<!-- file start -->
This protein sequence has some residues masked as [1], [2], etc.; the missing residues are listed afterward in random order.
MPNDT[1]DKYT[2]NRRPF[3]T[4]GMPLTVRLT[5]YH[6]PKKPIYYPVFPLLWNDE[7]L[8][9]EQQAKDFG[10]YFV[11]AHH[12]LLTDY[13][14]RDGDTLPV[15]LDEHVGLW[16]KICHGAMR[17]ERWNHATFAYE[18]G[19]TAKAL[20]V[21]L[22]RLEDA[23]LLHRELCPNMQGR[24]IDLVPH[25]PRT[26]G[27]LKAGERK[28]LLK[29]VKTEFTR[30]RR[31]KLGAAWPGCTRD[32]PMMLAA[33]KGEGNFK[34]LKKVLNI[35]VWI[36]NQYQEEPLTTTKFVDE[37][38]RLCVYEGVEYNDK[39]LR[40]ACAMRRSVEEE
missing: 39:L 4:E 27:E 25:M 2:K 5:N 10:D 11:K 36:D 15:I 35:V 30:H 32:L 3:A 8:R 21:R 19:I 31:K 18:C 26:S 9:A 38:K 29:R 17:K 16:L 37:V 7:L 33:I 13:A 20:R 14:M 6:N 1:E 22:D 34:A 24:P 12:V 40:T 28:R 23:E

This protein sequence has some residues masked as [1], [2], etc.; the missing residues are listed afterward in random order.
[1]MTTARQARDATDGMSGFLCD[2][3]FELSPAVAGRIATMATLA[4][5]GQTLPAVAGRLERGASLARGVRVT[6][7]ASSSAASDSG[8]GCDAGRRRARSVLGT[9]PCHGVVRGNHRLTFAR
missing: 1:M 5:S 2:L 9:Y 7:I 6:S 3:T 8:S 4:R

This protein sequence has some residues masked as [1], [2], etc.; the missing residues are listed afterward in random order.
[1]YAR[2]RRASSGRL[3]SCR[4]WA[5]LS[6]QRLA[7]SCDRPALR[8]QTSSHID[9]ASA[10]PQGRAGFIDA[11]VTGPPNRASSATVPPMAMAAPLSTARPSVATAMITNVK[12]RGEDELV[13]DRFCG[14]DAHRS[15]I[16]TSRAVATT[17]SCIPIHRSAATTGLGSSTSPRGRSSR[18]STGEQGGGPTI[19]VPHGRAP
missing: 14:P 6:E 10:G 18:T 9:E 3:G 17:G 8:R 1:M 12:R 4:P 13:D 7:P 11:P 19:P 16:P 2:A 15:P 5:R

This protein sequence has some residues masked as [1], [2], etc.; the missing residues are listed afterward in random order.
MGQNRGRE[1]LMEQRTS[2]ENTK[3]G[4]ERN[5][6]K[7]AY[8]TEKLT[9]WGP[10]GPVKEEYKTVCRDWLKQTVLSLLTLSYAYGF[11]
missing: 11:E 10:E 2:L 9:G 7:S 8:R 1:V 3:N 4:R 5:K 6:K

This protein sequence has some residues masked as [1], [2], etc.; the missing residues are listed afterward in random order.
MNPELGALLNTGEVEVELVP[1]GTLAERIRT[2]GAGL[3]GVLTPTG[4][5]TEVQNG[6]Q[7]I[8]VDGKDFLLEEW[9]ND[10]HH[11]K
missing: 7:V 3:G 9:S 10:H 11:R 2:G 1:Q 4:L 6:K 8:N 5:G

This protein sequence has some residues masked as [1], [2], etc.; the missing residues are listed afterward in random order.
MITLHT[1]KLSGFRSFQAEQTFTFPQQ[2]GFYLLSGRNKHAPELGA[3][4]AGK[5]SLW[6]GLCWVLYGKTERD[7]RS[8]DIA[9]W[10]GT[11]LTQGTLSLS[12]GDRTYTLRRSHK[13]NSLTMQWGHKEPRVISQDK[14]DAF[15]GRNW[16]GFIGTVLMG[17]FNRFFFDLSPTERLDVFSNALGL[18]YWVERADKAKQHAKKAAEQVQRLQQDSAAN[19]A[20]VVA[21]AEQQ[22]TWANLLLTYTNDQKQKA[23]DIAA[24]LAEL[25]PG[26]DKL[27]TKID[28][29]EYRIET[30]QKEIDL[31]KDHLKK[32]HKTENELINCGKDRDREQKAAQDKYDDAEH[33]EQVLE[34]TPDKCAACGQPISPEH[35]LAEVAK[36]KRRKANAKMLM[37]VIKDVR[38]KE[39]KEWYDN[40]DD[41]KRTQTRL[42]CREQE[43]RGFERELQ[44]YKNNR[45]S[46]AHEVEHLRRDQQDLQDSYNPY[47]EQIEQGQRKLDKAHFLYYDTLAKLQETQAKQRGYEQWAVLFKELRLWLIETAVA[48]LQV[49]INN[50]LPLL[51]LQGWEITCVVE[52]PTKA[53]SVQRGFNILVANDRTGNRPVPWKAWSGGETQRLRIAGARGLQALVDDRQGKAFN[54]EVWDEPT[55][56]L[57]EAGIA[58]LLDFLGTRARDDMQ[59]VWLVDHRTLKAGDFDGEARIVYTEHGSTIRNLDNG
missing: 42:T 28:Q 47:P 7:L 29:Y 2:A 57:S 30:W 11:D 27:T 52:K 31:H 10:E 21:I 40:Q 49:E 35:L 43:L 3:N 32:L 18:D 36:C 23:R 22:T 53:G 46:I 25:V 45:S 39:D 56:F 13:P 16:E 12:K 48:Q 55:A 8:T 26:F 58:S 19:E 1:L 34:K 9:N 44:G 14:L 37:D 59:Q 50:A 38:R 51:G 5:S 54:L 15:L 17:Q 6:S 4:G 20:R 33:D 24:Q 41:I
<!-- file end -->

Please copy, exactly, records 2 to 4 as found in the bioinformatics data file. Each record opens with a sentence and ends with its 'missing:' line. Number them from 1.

This protein sequence has some residues masked as [1], [2], etc.; the missing residues are listed afterward in random order.
[1]MTTARQARDATDGMSGFLCD[2][3]FELSPAVAGRIATMATLA[4][5]GQTLPAVAGRLERGASLARGVRVT[6][7]ASSSAASDSG[8]GCDAGRRRARSVLGT[9]PCHGVVRGNHRLTFAR
missing: 1:M 5:S 2:L 9:Y 7:I 6:S 3:T 8:S 4:R

This protein sequence has some residues masked as [1], [2], etc.; the missing residues are listed afterward in random order.
[1]YAR[2]RRASSGRL[3]SCR[4]WA[5]LS[6]QRLA[7]SCDRPALR[8]QTSSHID[9]ASA[10]PQGRAGFIDA[11]VTGPPNRASSATVPPMAMAAPLSTARPSVATAMITNVK[12]RGEDELV[13]DRFCG[14]DAHRS[15]I[16]TSRAVATT[17]SCIPIHRSAATTGLGSSTSPRGRSSR[18]STGEQGGGPTI[19]VPHGRAP
missing: 14:P 6:E 10:G 18:T 9:E 3:G 17:G 8:R 1:M 12:R 4:P 13:D 7:P 11:P 19:P 16:P 2:A 15:P 5:R

This protein sequence has some residues masked as [1], [2], etc.; the missing residues are listed afterward in random order.
MGQNRGRE[1]LMEQRTS[2]ENTK[3]G[4]ERN[5][6]K[7]AY[8]TEKLT[9]WGP[10]GPVKEEYKTVCRDWLKQTVLSLLTLSYAYGF[11]
missing: 11:E 10:E 2:L 9:G 7:S 8:R 1:V 3:N 4:R 5:K 6:K